Atrium Health Navicent Heart & Vascular Care


Computer generated illustration of a CT scan

CT Scans For Vein Disorders and Diseases

When doctors want to know what is going on with a patient's circulatory system, there's only a limited amount of information they can gather by external examination. Modern imaging technologies allow a look inside the body without invasive procedures. One of these imaging options is Computed Tomography (abbreviated CT). A CT scan is a series of individual x-ray images taken by a gantry as it rotates around the patient. These x-rays are fed into software, which creates a 3D representation of the inner body.

CT for Imaging Veins and Arteries

A CT scan reveals the structure and function of the vascular system. It shows weak or damaged blood vessels, as well as any inflammation or blockages. This lets doctors diagnose venal and arterial disorders and diseases, even at early stages. Ultimately, the goal is to catch problems before serious damage occurs, for example preventing future aneurysms or embolisms.

A patient having a CT scan done to examine their veins and arteries will usually need an IV injection of a contrast agent such as iodine. Contrast is necessary because x-rays need to be at least partially blocked by something in the body to show up in imaging. That means x-rays see bones very well, but soft tissue and vascular structures less clearly. Contrast agents partially obstruct passing x-rays, and by circulating through veins and arteries makes, them show up in the best possible detail. CT scan contrast is not radioactive like the dyes and tracers used in nuclear medicine.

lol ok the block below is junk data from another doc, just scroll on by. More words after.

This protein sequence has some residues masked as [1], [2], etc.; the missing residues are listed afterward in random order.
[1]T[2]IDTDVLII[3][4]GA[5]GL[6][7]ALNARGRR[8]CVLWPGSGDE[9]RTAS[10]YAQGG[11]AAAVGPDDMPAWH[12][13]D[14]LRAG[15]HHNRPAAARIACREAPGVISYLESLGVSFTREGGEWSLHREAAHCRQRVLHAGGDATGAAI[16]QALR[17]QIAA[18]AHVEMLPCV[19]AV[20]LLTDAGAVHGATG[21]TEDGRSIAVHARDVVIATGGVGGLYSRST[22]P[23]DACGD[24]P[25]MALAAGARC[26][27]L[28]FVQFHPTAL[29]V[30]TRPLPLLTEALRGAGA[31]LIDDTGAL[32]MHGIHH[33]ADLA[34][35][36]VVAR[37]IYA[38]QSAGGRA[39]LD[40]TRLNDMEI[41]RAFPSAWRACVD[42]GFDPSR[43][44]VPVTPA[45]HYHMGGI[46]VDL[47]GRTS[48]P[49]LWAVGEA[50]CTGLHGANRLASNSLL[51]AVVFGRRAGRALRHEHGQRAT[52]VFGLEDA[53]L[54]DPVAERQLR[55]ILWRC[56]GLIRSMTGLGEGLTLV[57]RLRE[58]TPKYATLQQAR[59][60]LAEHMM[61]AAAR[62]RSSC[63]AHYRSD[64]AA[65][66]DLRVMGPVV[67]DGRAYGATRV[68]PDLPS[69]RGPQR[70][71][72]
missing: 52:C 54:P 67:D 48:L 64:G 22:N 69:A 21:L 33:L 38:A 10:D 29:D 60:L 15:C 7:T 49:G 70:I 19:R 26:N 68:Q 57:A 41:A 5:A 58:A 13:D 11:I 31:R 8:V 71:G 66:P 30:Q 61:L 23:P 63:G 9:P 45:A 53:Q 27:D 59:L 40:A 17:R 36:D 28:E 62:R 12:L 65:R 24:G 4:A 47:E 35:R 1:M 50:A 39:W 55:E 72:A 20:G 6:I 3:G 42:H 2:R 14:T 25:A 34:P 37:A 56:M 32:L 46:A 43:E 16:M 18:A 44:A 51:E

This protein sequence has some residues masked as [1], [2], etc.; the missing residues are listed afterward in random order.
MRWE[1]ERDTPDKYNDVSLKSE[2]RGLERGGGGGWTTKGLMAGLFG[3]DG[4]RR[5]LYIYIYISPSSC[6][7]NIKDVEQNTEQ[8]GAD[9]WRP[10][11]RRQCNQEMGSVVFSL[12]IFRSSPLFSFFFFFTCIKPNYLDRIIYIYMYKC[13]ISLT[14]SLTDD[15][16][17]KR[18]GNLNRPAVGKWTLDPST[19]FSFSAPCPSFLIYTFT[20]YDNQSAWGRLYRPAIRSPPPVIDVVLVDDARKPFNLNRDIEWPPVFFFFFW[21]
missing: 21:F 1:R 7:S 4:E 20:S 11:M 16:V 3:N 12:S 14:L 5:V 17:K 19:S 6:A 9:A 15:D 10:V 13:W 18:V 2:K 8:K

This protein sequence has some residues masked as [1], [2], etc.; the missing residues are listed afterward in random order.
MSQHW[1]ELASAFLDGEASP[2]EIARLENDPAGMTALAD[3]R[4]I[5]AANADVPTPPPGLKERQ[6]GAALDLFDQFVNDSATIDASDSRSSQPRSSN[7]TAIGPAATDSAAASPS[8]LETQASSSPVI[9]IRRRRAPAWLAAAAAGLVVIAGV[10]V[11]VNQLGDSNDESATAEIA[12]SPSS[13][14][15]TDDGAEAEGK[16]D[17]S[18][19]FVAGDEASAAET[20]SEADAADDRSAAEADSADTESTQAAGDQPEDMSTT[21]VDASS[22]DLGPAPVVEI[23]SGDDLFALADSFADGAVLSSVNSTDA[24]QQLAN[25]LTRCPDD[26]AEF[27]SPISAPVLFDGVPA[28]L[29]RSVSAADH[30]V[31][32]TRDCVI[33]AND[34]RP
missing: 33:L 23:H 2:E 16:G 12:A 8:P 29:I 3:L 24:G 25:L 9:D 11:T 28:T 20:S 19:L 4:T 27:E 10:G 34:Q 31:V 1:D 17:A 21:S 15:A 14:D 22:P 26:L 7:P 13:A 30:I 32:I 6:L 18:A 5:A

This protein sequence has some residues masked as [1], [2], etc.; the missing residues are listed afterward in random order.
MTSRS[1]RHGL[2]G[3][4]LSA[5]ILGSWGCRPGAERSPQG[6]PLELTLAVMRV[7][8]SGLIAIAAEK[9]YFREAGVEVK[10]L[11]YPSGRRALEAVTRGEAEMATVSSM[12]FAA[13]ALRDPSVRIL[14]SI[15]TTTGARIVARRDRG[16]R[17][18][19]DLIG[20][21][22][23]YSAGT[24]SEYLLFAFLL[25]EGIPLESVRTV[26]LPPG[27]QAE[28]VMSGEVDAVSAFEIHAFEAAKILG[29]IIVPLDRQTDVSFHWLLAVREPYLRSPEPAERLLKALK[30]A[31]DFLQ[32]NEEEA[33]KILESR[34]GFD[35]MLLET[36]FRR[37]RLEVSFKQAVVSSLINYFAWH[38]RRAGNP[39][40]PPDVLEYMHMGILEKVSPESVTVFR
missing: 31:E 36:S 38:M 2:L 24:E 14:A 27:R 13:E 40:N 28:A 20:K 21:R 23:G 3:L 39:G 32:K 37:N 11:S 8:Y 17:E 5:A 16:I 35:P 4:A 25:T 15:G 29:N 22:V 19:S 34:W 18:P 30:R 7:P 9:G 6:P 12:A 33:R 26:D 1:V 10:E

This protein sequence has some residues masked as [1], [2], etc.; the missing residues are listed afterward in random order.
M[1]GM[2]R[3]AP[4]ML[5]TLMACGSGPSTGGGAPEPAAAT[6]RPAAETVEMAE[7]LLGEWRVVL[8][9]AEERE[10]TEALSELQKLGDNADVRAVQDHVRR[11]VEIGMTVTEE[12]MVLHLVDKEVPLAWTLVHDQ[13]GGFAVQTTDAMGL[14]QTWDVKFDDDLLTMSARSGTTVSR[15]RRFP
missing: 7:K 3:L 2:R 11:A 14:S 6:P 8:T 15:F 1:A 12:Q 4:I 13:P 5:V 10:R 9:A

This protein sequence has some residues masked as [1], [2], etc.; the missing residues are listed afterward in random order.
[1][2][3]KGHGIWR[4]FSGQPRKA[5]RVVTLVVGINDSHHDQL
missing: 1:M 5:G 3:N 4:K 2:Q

Uses for CT

A common procedure used to analyze the blood vessels around the heart is called a Coronary CT Angiography (CTA). This is sometimes used as a noninvasive alternative to traditional cardiac catheterization. A scan is done using iodine contrast and only takes about ten minutes. This scan reveals any fat or calcium plaque buildup in the coronary arteries, and more importantly any blockages present. A CTA is also good at finding so-called "soft" plaque that has not hardened yet but can cause future problems. Similar scans can be done for the blood vessels around other organs.

Other CT scans can be done to check for Peripheral Vascular Disease (PVD), which is any damage or blockage in blood vessels further out from the heart. This includes Deep Vein Thrombosis (DVT). CT scans provide a vital tool in finding DVT clots so they can be treated before they can cause embolisms.

CT scans can also be used to find aneurysms, dangerous bulges in the walls of damaged arteries that if left untreated can burst the blood vessel.

CT technology can even be helpful in finding out more about a patient's varicose veins. While often thought of as merely a cosmetic issue, if varicose veins are persistent and resist usual remedies a CT scan may be warranted. CT scans can find deep, hidden varicose veins and even the root disorder in lower body circulation behind the symptoms.

Next Generation CT

Like other medical technologies, Computed Tomography continues to get better. New CT machines are continuously being developed that aim to produce clearer detailed images and faster image acquisition. One new machine can perform a complete CTA on coronary blood vessels within the time of a single heartbeat, and decreases radiation exposure by half. Given these advances, CT scans are likely to become an even bigger part of diagnosing vascular diseases and disorders.